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Monday, 18 June 2012

Industrial past and what's a group of seals called?

At the beginning of this month I posted about the disused brick kilns at Ravenscar, a day of voicemails and then some old brick kilns, well here is a Ravenscar brick, and the sign to the kilns and the other local industrial heritage, the old alum works.
In the depths of the countryside
Still making up a path, about half a mile from the old kilns 





















I was doing a voluntary ranger patrol on Sunday,  http://www.northyorkmoors.org.uk/, when I took these photos. Unfortunately my camera does not have a good enough zoom for the even more unusual sight (well for me) of at least ten grey seals way down below me on the beach at the southern end of Robin Hood's Bay. From the distance one was almost white, and at first, without my binoculars I thought some sheep had somehow got down onto the beach and were about to drown in the incoming tide! However the binoculars and the seals' ungainly movements on land prevented me from taking emergency action, and looking a complete fool. Within five minutes they had gone and I was left wondering if it had all been true? So what is the correct name for a group of seals?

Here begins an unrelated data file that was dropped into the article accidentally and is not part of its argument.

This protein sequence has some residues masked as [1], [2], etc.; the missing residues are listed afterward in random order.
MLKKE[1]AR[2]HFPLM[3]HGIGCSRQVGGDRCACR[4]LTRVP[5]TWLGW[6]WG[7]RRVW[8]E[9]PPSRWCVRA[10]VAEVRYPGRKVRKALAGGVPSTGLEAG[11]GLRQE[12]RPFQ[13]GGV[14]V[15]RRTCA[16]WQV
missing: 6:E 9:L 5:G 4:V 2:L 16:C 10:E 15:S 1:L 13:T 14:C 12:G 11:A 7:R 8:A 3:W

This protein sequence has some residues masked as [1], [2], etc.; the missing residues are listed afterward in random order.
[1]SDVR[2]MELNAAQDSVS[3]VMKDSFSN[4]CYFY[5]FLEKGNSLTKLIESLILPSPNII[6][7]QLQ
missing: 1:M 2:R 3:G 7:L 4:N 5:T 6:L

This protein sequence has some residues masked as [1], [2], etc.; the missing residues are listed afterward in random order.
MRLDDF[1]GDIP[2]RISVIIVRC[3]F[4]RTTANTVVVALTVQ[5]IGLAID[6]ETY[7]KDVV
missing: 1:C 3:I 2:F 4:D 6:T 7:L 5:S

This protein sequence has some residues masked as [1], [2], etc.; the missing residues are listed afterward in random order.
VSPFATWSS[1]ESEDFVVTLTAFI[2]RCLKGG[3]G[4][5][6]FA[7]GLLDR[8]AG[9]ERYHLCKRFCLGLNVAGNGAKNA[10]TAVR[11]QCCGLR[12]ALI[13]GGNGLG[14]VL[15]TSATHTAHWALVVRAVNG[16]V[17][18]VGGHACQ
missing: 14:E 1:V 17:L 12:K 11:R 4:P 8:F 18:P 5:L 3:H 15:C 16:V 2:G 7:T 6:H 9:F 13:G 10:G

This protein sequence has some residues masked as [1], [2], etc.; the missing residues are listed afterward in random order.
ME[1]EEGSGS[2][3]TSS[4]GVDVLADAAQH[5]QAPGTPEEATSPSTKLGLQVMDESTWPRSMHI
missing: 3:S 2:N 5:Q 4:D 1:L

Later on a I showed a family walking along the old railway where the disused brick kilns were, they had heard of them, but from the path they are quite hidden by vegetation. One day, I believe, the National Trust hopes to be able to have some signage explaining their history, but as usual finance needs to be found, www.nationaltrust.org.uk/. There is a bit more about the old brick works here, www.hidden-teesside.co.uk/category/industry, I think their picture is nearly as good as mine.

A couple of local people asked me what a voluntary ranger does, I explained as best I could and they seemed satisfied that I was doing something useful,but not interfering with their day to day lives. Some voluntary rangers concentrate on the country bit, I enjoy that, but I am always slightly disappointed if I haven't spoken to anyone whilst I'm doing a patrol. I love walking on my own, but part of being a VR, I think, is being the face of the Park to locals and visitors alike and to do that a bit of chatting is necessary.